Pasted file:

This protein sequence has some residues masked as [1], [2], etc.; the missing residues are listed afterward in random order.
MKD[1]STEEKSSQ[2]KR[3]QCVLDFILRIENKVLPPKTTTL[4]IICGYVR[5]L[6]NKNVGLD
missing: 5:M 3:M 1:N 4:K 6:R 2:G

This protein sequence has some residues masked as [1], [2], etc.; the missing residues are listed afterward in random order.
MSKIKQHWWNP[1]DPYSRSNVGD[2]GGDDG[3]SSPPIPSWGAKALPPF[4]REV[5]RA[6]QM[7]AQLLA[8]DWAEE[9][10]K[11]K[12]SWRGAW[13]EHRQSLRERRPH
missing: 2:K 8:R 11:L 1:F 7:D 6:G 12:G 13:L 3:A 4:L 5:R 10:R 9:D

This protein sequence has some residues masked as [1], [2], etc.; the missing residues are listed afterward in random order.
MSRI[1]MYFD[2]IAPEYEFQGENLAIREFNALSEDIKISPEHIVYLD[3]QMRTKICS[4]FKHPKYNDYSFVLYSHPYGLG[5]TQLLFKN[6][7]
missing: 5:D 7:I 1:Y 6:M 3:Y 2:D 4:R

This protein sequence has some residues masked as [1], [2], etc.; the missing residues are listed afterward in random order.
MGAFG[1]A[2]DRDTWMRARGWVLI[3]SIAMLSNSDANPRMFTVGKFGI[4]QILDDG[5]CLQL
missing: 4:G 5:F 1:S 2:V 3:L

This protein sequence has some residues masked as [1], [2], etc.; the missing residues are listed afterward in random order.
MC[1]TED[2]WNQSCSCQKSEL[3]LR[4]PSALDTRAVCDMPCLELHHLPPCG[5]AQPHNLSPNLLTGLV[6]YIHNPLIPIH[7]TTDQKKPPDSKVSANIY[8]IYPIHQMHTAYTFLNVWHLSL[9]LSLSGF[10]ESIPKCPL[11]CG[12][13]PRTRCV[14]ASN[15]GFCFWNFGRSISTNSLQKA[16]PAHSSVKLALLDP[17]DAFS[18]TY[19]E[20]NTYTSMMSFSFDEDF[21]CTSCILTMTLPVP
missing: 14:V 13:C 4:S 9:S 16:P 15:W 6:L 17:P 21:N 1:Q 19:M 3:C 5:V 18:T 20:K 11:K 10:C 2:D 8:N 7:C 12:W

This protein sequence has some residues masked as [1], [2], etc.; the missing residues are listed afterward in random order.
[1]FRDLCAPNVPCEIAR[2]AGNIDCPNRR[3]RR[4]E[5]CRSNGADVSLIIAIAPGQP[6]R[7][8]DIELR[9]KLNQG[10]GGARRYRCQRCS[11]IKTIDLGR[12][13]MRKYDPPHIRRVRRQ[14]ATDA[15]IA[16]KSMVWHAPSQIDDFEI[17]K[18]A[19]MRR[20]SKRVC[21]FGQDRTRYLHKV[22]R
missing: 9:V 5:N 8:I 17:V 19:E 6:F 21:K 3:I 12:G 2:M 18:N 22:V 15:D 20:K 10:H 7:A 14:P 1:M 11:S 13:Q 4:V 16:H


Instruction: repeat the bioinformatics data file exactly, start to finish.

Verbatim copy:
This protein sequence has some residues masked as [1], [2], etc.; the missing residues are listed afterward in random order.
MKD[1]STEEKSSQ[2]KR[3]QCVLDFILRIENKVLPPKTTTL[4]IICGYVR[5]L[6]NKNVGLD
missing: 5:M 3:M 1:N 4:K 6:R 2:G

This protein sequence has some residues masked as [1], [2], etc.; the missing residues are listed afterward in random order.
MSKIKQHWWNP[1]DPYSRSNVGD[2]GGDDG[3]SSPPIPSWGAKALPPF[4]REV[5]RA[6]QM[7]AQLLA[8]DWAEE[9][10]K[11]K[12]SWRGAW[13]EHRQSLRERRPH
missing: 2:K 8:R 11:L 1:F 7:D 6:G 12:G 13:L 3:A 4:L 5:R 10:R 9:D

This protein sequence has some residues masked as [1], [2], etc.; the missing residues are listed afterward in random order.
MSRI[1]MYFD[2]IAPEYEFQGENLAIREFNALSEDIKISPEHIVYLD[3]QMRTKICS[4]FKHPKYNDYSFVLYSHPYGLG[5]TQLLFKN[6][7]
missing: 5:D 7:I 1:Y 6:M 3:Y 2:D 4:R

This protein sequence has some residues masked as [1], [2], etc.; the missing residues are listed afterward in random order.
MGAFG[1]A[2]DRDTWMRARGWVLI[3]SIAMLSNSDANPRMFTVGKFGI[4]QILDDG[5]CLQL
missing: 4:G 5:F 1:S 2:V 3:L

This protein sequence has some residues masked as [1], [2], etc.; the missing residues are listed afterward in random order.
MC[1]TED[2]WNQSCSCQKSEL[3]LR[4]PSALDTRAVCDMPCLELHHLPPCG[5]AQPHNLSPNLLTGLV[6]YIHNPLIPIH[7]TTDQKKPPDSKVSANIY[8]IYPIHQMHTAYTFLNVWHLSL[9]LSLSGF[10]ESIPKCPL[11]CG[12][13]PRTRCV[14]ASN[15]GFCFWNFGRSISTNSLQKA[16]PAHSSVKLALLDP[17]DAFS[18]TY[19]E[20]NTYTSMMSFSFDEDF[21]CTSCILTMTLPVP
missing: 14:V 13:C 4:S 9:S 16:P 15:W 6:L 17:P 21:N 1:Q 19:M 3:C 5:V 18:T 20:K 11:K 10:C 2:D 8:N 7:C 12:W

This protein sequence has some residues masked as [1], [2], etc.; the missing residues are listed afterward in random order.
[1]FRDLCAPNVPCEIAR[2]AGNIDCPNRR[3]RR[4]E[5]CRSNGADVSLIIAIAPGQP[6]R[7][8]DIELR[9]KLNQG[10]GGARRYRCQRCS[11]IKTIDLGR[12][13]MRKYDPPHIRRVRRQ[14]ATDA[15]IA[16]KSMVWHAPSQIDDFEI[17]K[18]A[19]MRR[20]SKRVC[21]FGQDRTRYLHKV[22]R
missing: 9:V 5:N 8:I 17:V 19:E 6:F 21:K 3:I 12:G 2:M 18:N 22:V 15:D 20:K 10:H 7:A 14:P 1:M 11:S 13:Q 4:V 16:H